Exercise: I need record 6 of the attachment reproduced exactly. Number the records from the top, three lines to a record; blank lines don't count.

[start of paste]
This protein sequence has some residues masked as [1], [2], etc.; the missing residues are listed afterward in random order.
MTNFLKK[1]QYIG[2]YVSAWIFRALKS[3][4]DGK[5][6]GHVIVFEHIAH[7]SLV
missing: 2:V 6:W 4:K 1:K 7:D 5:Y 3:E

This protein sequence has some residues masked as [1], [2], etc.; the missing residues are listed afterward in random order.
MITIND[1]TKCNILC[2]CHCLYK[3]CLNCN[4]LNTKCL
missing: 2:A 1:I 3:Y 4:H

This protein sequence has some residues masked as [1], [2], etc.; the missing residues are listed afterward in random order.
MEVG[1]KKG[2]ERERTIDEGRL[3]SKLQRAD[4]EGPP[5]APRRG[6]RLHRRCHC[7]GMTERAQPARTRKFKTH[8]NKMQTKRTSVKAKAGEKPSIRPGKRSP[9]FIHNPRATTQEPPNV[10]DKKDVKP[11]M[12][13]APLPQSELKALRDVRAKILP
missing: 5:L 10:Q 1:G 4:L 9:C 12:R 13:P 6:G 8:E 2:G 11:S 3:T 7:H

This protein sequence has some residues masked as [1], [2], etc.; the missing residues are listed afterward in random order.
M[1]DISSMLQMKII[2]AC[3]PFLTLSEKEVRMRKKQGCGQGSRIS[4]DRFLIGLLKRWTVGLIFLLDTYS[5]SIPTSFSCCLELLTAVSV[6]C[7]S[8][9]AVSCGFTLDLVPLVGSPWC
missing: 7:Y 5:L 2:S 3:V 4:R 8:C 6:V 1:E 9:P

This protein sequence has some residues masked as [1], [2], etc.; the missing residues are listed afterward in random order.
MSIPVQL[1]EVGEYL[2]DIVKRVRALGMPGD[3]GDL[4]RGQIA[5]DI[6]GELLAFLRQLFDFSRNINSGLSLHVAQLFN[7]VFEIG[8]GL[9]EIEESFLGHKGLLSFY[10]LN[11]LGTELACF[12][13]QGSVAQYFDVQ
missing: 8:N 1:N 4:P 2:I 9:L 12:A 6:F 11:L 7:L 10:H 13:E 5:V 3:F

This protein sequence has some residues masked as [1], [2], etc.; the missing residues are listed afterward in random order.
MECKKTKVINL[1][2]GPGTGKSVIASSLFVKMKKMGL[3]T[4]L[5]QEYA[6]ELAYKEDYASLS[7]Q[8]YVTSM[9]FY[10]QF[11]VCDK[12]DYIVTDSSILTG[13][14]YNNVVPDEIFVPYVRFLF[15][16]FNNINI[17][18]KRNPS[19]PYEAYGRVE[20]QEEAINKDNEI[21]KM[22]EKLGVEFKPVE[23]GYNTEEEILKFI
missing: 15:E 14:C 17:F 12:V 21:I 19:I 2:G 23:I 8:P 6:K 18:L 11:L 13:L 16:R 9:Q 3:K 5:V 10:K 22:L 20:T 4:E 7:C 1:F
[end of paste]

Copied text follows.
This protein sequence has some residues masked as [1], [2], etc.; the missing residues are listed afterward in random order.
MECKKTKVINL[1][2]GPGTGKSVIASSLFVKMKKMGL[3]T[4]L[5]QEYA[6]ELAYKEDYASLS[7]Q[8]YVTSM[9]FY[10]QF[11]VCDK[12]DYIVTDSSILTG[13][14]YNNVVPDEIFVPYVRFLF[15][16]FNNINI[17][18]KRNPS[19]PYEAYGRVE[20]QEEAINKDNEI[21]KM[22]EKLGVEFKPVE[23]GYNTEEEILKFI
missing: 15:E 14:C 17:F 12:V 21:I 19:I 2:G 23:I 8:P 6:K 18:L 11:L 13:L 16:R 9:Q 3:K 5:V 10:K 22:L 20:T 4:E 7:C 1:F